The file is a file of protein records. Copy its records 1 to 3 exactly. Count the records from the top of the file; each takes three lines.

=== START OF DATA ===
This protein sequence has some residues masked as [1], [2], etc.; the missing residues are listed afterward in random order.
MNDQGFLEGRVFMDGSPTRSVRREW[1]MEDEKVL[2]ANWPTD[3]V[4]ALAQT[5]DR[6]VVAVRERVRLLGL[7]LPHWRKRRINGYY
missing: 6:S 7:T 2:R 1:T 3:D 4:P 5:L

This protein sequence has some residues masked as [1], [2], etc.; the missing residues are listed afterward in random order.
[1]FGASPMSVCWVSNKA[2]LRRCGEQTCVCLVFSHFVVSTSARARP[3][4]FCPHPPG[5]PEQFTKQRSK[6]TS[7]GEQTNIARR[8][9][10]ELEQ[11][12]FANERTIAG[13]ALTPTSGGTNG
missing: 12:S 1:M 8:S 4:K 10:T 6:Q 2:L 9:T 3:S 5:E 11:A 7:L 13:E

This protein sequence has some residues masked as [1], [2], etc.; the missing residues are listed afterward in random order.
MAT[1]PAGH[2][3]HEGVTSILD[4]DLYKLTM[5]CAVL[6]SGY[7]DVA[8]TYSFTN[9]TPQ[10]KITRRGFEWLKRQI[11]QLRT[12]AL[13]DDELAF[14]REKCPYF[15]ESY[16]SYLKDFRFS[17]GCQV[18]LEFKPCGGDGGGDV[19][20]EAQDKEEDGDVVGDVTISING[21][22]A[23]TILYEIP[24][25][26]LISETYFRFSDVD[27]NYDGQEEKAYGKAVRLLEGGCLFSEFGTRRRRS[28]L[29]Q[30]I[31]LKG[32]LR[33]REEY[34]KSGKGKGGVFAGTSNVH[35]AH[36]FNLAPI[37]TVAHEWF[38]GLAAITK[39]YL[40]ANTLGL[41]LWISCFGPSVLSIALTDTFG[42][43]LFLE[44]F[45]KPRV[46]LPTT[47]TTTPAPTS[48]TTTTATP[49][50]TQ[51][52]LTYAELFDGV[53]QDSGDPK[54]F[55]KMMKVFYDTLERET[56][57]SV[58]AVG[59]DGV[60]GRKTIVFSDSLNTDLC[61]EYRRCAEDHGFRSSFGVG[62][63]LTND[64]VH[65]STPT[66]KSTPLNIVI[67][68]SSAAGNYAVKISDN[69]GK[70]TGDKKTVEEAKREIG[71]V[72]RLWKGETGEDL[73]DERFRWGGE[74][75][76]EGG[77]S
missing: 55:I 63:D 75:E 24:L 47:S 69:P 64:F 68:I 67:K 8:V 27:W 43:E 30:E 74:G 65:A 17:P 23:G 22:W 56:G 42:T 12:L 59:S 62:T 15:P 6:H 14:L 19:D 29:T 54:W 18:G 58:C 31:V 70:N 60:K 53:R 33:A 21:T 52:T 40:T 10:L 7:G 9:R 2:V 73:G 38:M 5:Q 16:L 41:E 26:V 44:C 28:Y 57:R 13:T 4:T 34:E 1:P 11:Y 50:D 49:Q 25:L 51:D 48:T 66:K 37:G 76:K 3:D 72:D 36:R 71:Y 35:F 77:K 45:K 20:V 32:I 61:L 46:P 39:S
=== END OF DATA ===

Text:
This protein sequence has some residues masked as [1], [2], etc.; the missing residues are listed afterward in random order.
MNDQGFLEGRVFMDGSPTRSVRREW[1]MEDEKVL[2]ANWPTD[3]V[4]ALAQT[5]DR[6]VVAVRERVRLLGL[7]LPHWRKRRINGYY
missing: 6:S 7:T 2:R 1:T 3:D 4:P 5:L

This protein sequence has some residues masked as [1], [2], etc.; the missing residues are listed afterward in random order.
[1]FGASPMSVCWVSNKA[2]LRRCGEQTCVCLVFSHFVVSTSARARP[3][4]FCPHPPG[5]PEQFTKQRSK[6]TS[7]GEQTNIARR[8][9][10]ELEQ[11][12]FANERTIAG[13]ALTPTSGGTNG
missing: 12:S 1:M 8:S 4:K 10:T 6:Q 2:L 9:T 3:S 5:E 11:A 7:L 13:E

This protein sequence has some residues masked as [1], [2], etc.; the missing residues are listed afterward in random order.
MAT[1]PAGH[2][3]HEGVTSILD[4]DLYKLTM[5]CAVL[6]SGY[7]DVA[8]TYSFTN[9]TPQ[10]KITRRGFEWLKRQI[11]QLRT[12]AL[13]DDELAF[14]REKCPYF[15]ESY[16]SYLKDFRFS[17]GCQV[18]LEFKPCGGDGGGDV[19][20]EAQDKEEDGDVVGDVTISING[21][22]A[23]TILYEIP[24][25][26]LISETYFRFSDVD[27]NYDGQEEKAYGKAVRLLEGGCLFSEFGTRRRRS[28]L[29]Q[30]I[31]LKG[32]LR[33]REEY[34]KSGKGKGGVFAGTSNVH[35]AH[36]FNLAPI[37]TVAHEWF[38]GLAAITK[39]YL[40]ANTLGL[41]LWISCFGPSVLSIALTDTFG[42][43]LFLE[44]F[45]KPRV[46]LPTT[47]TTTPAPTS[48]TTTTATP[49][50]TQ[51][52]LTYAELFDGV[53]QDSGDPK[54]F[55]KMMKVFYDTLERET[56][57]SV[58]AVG[59]DGV[60]GRKTIVFSDSLNTDLC[61]EYRRCAEDHGFRSSFGVG[62][63]LTND[64]VH[65]STPT[66]KSTPLNIVI[67][68]SSAAGNYAVKISDN[69]GK[70]TGDKKTVEEAKREIG[71]V[72]RLWKGETGEDL[73]DERFRWGGE[74][75][76]EGG[77]S
missing: 55:I 63:D 75:E 24:L 47:S 69:P 64:F 68:I 67:K 8:V 27:W 43:E 30:E 74:G 65:A 17:P 23:G 22:W 56:G 42:T 12:L 59:S 62:T 15:P 6:H 14:L 19:D 29:T 54:W 18:G 58:C 31:V 70:N 60:K 53:R 33:A 21:T 52:T 40:T 10:L 7:G 9:R 2:V 73:G 38:M 5:Q 16:L 41:E 26:V 44:C 28:Y 57:R 13:T 4:T 34:E 1:P 11:Y 50:D 49:Q 25:L 51:D 48:T 66:K 37:G 76:K 3:D 72:D 36:R 71:Y 35:F 77:K 45:K 20:V 32:I 61:L 46:P 39:S